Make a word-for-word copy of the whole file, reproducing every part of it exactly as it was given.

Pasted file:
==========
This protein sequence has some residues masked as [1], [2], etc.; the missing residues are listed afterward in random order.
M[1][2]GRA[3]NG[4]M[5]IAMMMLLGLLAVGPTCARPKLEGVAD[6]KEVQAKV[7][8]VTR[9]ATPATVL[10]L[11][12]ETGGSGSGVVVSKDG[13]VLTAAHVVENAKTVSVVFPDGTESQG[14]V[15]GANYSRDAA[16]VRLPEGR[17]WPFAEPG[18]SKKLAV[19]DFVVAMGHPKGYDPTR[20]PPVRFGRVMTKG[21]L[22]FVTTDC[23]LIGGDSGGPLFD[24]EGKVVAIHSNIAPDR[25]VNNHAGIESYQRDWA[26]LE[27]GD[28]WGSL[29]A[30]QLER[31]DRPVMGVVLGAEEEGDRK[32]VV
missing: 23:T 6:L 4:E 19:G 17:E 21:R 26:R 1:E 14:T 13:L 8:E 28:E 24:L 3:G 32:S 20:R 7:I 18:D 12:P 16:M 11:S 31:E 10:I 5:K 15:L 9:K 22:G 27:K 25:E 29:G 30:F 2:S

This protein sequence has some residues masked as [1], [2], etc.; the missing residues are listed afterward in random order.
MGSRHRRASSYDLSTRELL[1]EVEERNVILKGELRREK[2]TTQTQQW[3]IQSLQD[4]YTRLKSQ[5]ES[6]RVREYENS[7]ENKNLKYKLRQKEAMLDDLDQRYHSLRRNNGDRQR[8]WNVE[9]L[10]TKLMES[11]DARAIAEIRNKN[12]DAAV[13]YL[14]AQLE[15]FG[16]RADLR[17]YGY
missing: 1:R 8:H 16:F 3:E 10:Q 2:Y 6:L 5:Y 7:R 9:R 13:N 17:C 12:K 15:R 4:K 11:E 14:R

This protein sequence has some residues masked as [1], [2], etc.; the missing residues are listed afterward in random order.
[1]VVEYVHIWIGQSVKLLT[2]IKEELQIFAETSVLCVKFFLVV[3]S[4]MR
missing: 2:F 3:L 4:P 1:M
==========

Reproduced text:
This protein sequence has some residues masked as [1], [2], etc.; the missing residues are listed afterward in random order.
M[1][2]GRA[3]NG[4]M[5]IAMMMLLGLLAVGPTCARPKLEGVAD[6]KEVQAKV[7][8]VTR[9]ATPATVL[10]L[11][12]ETGGSGSGVVVSKDG[13]VLTAAHVVENAKTVSVVFPDGTESQG[14]V[15]GANYSRDAA[16]VRLPEGR[17]WPFAEPG[18]SKKLAV[19]DFVVAMGHPKGYDPTR[20]PPVRFGRVMTKG[21]L[22]FVTTDC[23]LIGGDSGGPLFD[24]EGKVVAIHSNIAPDR[25]VNNHAGIESYQRDWA[26]LE[27]GD[28]WGSL[29]A[30]QLER[31]DRPVMGVVLGAEEEGDRK[32]VV
missing: 23:T 6:L 4:E 19:G 17:E 21:R 26:R 1:E 14:T 13:L 8:E 28:E 24:L 3:G 32:S 20:R 7:I 18:D 12:P 16:M 11:S 31:E 10:I 5:K 15:L 9:K 22:G 27:K 25:E 29:G 30:F 2:S

This protein sequence has some residues masked as [1], [2], etc.; the missing residues are listed afterward in random order.
MGSRHRRASSYDLSTRELL[1]EVEERNVILKGELRREK[2]TTQTQQW[3]IQSLQD[4]YTRLKSQ[5]ES[6]RVREYENS[7]ENKNLKYKLRQKEAMLDDLDQRYHSLRRNNGDRQR[8]WNVE[9]L[10]TKLMES[11]DARAIAEIRNKN[12]DAAV[13]YL[14]AQLE[15]FG[16]RADLR[17]YGY
missing: 1:R 8:H 16:F 3:E 10:Q 2:Y 6:L 5:Y 7:R 9:R 13:N 17:C 12:K 15:R 4:K 11:E 14:R

This protein sequence has some residues masked as [1], [2], etc.; the missing residues are listed afterward in random order.
[1]VVEYVHIWIGQSVKLLT[2]IKEELQIFAETSVLCVKFFLVV[3]S[4]MR
missing: 2:F 3:L 4:P 1:M